Every summer, thousands of librarians congregate at the American Library Association’s annual conference. All sorts of topics are discussed, presented, and taught, and, believe it or not, librarians love books with a geeky passion! There is something for everyone, and as the geek diaspora filters into libraries, libraries are becoming more than just a place to take a nap or read a book! [Read more…]
By Mark E. Johnson
In the post-Clooney world of 2005 we were all more than happy to accept a grimmer, more ‘realistic’ Batman. It was already five years since the first X-Men film brought on-screen superheroes closer to Earth. And… you know, Batman’s Batman. The dark(ish) tone of Man of Steel, however, has proved to be more of a sticking point. A lot of people are unhappy with the fit.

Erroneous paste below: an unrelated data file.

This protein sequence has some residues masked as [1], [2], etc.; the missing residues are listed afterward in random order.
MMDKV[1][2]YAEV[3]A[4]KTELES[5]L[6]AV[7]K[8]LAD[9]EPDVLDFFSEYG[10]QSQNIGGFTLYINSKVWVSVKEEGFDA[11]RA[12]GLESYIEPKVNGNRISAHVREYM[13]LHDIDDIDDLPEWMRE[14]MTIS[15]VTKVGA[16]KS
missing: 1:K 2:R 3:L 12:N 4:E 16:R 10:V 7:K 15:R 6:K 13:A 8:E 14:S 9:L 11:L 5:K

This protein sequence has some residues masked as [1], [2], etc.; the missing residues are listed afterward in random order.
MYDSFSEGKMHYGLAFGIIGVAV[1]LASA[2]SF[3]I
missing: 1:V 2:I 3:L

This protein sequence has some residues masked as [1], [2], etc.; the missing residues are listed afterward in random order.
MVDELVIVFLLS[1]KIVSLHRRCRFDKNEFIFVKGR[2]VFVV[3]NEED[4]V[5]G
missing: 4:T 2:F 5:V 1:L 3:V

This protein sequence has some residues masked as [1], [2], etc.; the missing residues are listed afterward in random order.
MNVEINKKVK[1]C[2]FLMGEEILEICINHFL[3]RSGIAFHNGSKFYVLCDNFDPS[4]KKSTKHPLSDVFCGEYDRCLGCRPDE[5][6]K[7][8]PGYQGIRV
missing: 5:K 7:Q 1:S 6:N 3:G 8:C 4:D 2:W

In a thoughtful and well constructed piece over on CBR, Jim McLauchlin argues that the superhero films of DC/Warner Bros have a much more pessimistic outlook than those of Marvel. Further, he argues, they fail to reflect the worldview of that all-important 18-34 demographic that they’re kinda-sorta catering for. While I’ve greatly enjoyed output from both camps, I’m here to disagree.
The DC films are, of course, darker in tone than their Marvel counterparts (Green Lantern seems to be getting locked in a yellow wooden box and buried for the purposes of this discourse, which suits me just fine). You could be forgiven, after a viewing the final battle of Man of Steel, for crawling into a Pikachu onesie and refusing to come out until Adventure Time came on the telly. Personally, I would certainly have appreciated a lighter touch in the film—a gentle smattering of a few additional humorous moments would easily have done it. The Marvel films, by comparison, make you feel like you’re already wearing your bright yellow onesie and it’s OK because Ryan Gosling has one too.
It’s a mistake, however, to mistake darkness for pessimism.